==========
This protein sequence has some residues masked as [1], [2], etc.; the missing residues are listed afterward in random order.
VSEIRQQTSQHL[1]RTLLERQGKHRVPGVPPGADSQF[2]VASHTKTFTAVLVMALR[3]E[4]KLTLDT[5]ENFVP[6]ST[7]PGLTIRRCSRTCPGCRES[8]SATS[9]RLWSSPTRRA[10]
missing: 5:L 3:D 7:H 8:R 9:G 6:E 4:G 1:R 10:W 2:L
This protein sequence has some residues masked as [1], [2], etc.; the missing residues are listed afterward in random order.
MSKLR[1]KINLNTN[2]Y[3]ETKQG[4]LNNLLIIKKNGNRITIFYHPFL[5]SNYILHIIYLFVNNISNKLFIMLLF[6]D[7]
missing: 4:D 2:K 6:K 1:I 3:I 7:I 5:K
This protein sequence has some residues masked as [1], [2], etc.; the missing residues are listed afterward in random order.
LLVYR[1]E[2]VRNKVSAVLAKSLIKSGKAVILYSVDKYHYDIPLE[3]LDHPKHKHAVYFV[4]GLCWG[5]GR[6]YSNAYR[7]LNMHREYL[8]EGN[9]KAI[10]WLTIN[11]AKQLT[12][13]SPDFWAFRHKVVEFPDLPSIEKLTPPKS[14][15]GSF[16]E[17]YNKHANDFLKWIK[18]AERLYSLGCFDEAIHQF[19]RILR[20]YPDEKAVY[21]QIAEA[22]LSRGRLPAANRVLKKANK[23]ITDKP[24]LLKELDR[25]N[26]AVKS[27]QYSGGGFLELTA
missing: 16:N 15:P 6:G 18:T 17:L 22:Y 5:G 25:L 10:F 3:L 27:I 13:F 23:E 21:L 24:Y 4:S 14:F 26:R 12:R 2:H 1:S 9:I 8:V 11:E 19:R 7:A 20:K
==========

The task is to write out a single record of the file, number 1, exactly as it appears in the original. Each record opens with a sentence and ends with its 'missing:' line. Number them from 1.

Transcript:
This protein sequence has some residues masked as [1], [2], etc.; the missing residues are listed afterward in random order.
VSEIRQQTSQHL[1]RTLLERQGKHRVPGVPPGADSQF[2]VASHTKTFTAVLVMALR[3]E[4]KLTLDT[5]ENFVP[6]ST[7]PGLTIRRCSRTCPGCRES[8]SATS[9]RLWSSPTRRA[10]
missing: 5:L 3:D 7:H 8:R 9:G 6:E 4:G 1:R 10:W 2:L